“If your brother becomes poor…uphold him” (Leviticus 25:35)
Harrow Foodbank is a local interfaith social action project to which Mosaic has become a significant contributor.
It’s as easy as this! When you are next doing your supermarket shopping, please purchase a few extra items for someone who is in need – you can get an up to date list of items that are in demand from the Harrow Foodbank website www.harrow.foodbank.org.uk. Items can then be deposited in the container on the ground floor when you are next visiting Bessborough Road.
By this simple action, you will help to put a stop to stories such as this: A primary school boy stopped attending school recently because he could not face the embarrassment of having no money for lunch. On visiting his home the school’s liaison officer discovered there was no food, except a little oats and milk. The mother’s purse was empty. She explained that her husband had left her and that the benefits were in his name. The support worker estimated that it would take two to four months for the benefits to be re-assessed. Fortunately, a local foodbank was able to step in to help, enabling the boy to return to school.
Last year Britain’s foodbanks fed 128,687 people like this. This year the number is expected to rise to over 290,000 and many of them are living close to our homes. Today in Harrow there are many families struggling to put food on the table. For people on low incomes, a sudden crisis – redundancy, benefit delay or even an unexpected bill – can mean going hungry. Every day parents are skipping meals to feed their children and people are forced to choose between paying the rent and eating.
The Harrow Foodbank, which opened in June 2013, has been chosen as a social action project by Mosaic. Mosaic members donate food and other items, and also assist the Harrow Foodbank by collecting donated food and other items from shoppers at local Morissons and Tesco stores,
How does Harrow Foodbank work?
Care professionals such as doctors, social workers, Citizens Advice Bureau staff give foodbank vouchers to people in crisis. The vouchers can be exchanged for three days of food at the foodbank. Volunteers meet clients over a cup of tea and, hopefully in future, a hot meal, and are able to signpost people to agencies who can help resolve the longer-term problem. As foodbanks are an emergency food-provision service, it is important to get clients in touch with organisations who can help them address the underlying problem.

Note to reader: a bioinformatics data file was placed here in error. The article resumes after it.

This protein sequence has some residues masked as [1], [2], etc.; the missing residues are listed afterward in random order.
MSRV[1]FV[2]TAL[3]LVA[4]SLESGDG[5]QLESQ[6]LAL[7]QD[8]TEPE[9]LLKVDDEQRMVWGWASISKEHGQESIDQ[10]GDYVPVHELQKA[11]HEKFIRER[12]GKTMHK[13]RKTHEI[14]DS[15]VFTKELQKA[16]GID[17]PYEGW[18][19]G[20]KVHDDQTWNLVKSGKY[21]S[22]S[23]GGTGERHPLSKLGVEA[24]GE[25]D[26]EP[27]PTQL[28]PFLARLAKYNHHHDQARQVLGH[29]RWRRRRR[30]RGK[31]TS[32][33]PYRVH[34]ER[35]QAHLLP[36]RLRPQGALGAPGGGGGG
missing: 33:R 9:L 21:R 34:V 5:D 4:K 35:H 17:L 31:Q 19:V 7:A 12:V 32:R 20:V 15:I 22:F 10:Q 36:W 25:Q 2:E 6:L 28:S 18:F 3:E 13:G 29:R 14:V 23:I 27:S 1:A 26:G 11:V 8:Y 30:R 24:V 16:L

How did foodbanks begin?
The Harrow Foodbank has been launched with help from The Trussell Trust. The Trussell Trust was founded in 1997 by Paddy and Carol Henderson to help orphans in Bulgaria but when a woman in Salisbury challenged them to do something for hungry people locally they set up a foodbank in their garden shed to provide short-term emergency food. In 2004, a second foodbank was launched in Gloucester, and the Trussell Trust foodbank network has been growing ever since. There are now over 325 foodbanks are currently operating in the UK. The organisers stress that the foodbank is open to people of all faiths and to those of no faith. Dietary/religious needs will be respected and accommodated wherever possible by Harrow Foodbank. Food parcels have been designed by dietitians to provide recipients with nutritionally balanced food.
Among the charitable trusts and business supporters of the Trussell Trust is The Pears Foundation, a British family foundation which believes that concern for social justice is central to being Jewish. The Pears Foundation supports Jewish and non-Jewish people and projects that place social action and responsibility at the heart of their work.
If you would like to help with any of the practical tasks at the Foodbank such as packing, sorting, collecting, etc or for further information about the Harrow Foodbank, and to sign up for their newsletter, phone 020 8863 6131, e-mail email@example.com, or visit www.harrow.foodbank.org.uk
Friday 2nd August 2013
Thank you for your support of the Harrow Foodbank. Your donation of 104.2 kg, which has helped to create at least 157 meals, is very much appreciated and has helped us to meet the needs of our clients. Please thank all your community members for their efforts and contribution to this very worthy cause.
So far more than 12 tonnes of food has generously been donated through supermarket collections and by various groups, businesses and individuals within Harrow to help local people who are in crisis. To date, we have helped over 100 people.
Thank you again for your support.
On behalf of Harrow Foodbank